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Dear Mr. Spacey,

You truly outdid your multiple villainous roles when you took to Twitter to come out and deflect attention from your sexual misconduct.

Earlier this week you decided to take advantage of social media’s recent buzz around sexual violence to speak about your own experiences, and more over, your sexual orientation. I’m a huge proponent and supporter of the LGBTQ community and really value coming out experiences and stories, but the announcement of your sexual orientation as a means of deterring attention from your misconduct is repulsive and manipulative.

Anthony Rapp, who starred as Mark in Rent on Broadway and the big screen, told Buzzfeed earlier this week that he identified alongside many of other victims and survivors of sexual abuse and violence. In his story, he detailed that you tried to “get with [him] sexually” in 1986, when he was only 14.

You responded to his allegations against you in an insincere, disingenuous, cyber-apology with, “I don’t remember that” thrown in for good measure.

 

Instead of reaching out to him in a personal, well-meaning way, you guarded your name and protected your pride by stating that you didn’t “remember” and that any actions were “deeply inappropriate drunken behavior.” You finished your tweet by, for the first time, announcing that you are now living as an openly gay man.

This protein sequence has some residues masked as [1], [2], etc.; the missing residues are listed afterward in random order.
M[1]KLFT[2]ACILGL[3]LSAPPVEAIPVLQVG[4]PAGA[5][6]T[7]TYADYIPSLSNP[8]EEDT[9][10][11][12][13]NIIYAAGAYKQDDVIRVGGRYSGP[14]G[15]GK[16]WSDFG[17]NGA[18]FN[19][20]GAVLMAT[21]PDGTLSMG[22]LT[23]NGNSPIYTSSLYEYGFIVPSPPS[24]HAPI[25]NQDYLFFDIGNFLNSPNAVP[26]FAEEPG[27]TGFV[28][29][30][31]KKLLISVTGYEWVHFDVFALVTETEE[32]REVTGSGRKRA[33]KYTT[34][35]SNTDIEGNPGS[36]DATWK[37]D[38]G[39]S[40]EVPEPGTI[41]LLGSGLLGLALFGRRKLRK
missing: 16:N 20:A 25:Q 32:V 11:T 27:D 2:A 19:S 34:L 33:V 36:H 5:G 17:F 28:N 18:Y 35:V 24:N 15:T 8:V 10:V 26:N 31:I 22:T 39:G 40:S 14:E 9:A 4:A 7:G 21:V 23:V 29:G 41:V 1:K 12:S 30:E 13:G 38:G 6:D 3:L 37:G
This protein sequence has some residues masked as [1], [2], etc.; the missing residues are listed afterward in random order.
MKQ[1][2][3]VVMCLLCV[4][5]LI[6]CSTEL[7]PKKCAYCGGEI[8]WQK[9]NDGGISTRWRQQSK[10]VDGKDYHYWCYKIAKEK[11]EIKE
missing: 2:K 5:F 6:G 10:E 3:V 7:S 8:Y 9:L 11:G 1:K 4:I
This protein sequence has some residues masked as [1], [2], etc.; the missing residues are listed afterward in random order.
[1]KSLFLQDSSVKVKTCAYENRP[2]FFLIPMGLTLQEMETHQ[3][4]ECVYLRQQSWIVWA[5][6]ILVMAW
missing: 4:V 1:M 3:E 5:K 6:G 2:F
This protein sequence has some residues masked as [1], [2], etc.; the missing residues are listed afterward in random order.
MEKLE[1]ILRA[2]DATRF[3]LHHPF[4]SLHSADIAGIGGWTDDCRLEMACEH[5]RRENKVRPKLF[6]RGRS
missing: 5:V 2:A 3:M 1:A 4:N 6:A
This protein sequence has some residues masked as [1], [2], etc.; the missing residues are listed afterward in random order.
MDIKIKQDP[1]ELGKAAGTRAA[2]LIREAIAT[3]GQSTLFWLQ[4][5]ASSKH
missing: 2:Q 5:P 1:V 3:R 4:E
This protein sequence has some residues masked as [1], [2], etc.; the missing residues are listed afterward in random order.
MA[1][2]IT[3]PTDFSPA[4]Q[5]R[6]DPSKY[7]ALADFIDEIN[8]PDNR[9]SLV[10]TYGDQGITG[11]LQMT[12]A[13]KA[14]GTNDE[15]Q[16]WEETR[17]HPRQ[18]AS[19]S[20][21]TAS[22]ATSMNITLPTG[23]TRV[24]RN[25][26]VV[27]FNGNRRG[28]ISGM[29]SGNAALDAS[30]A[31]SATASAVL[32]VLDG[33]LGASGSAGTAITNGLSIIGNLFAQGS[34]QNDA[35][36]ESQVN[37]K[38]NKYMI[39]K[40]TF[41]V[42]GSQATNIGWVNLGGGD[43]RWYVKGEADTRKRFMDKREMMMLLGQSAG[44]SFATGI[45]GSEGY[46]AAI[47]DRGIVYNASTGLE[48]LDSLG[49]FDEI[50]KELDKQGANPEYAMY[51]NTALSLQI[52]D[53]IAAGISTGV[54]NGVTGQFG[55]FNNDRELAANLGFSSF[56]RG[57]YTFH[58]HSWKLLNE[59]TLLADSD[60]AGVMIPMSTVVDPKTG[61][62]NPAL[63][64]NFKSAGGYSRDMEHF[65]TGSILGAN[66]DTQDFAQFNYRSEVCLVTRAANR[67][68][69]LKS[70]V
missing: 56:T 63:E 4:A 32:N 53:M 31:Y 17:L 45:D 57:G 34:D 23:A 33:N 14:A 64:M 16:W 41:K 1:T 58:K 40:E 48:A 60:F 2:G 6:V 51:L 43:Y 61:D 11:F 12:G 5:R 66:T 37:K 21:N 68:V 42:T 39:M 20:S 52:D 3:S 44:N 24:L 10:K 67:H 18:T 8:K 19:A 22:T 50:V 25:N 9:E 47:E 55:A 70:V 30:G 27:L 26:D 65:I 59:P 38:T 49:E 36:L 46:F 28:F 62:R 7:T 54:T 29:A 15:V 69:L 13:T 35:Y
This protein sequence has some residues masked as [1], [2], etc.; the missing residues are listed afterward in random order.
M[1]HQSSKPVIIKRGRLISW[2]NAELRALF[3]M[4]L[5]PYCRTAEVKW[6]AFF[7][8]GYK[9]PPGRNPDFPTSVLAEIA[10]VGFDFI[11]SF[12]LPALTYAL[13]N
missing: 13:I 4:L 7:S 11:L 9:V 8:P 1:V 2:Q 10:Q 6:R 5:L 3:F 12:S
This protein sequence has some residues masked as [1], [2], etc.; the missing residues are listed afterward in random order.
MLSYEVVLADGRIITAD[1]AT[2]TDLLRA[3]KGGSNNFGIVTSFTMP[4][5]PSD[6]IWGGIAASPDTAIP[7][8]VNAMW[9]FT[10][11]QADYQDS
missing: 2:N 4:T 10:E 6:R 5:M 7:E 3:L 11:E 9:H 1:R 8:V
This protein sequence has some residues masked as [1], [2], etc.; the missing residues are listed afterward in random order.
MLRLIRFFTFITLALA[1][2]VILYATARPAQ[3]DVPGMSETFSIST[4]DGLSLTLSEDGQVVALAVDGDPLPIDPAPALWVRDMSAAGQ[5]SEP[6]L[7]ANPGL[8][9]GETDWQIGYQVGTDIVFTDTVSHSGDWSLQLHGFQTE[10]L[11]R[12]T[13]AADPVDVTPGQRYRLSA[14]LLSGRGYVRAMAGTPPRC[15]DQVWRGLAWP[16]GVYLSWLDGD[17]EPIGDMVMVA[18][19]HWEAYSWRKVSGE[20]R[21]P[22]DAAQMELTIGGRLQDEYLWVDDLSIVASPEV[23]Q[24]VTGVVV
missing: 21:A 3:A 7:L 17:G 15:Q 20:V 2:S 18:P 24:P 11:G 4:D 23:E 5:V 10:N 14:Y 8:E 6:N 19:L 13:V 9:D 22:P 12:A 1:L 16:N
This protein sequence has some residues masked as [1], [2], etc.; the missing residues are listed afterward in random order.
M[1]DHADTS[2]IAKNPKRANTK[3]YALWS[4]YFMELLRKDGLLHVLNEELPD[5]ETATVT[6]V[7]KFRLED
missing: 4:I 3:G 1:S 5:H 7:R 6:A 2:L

It doesn’t take much thought to recognize that this announcement of your sexual orientation was a tactic to deflect attention from your behavior. We see you.

Mr. Spacey, there are a plethora of issues at hand here. Between your alleged sexual assault on a minor and your inappropriate use of social media as a platform for apology, you’ve done enough, but what I am really struck by is your appropriation of the coming out process.

You have taken something that for many in the LGBTQ community is a tremendous moment of vulnerability and reclamation of power and used it to curtail potential backlash from your admittance to sexual assault on a minor. 

As a gay man, you are part of a loving and all-embracing community. But that does not mean that the LGBTQ community will stand with you if you perpetuate sexual violence.

Mr. Spacey, I am appalled that you would allow yourself to let the verbalization of your sexual orientation take precedence over Anthony Rapp’s vulnerability and experiences. You do not get to let your coming out stand as more newsworthy or legitimate than someone vocalizing their fears and experiences with you, a sexual predator.

Sincerely,

One of the Outraged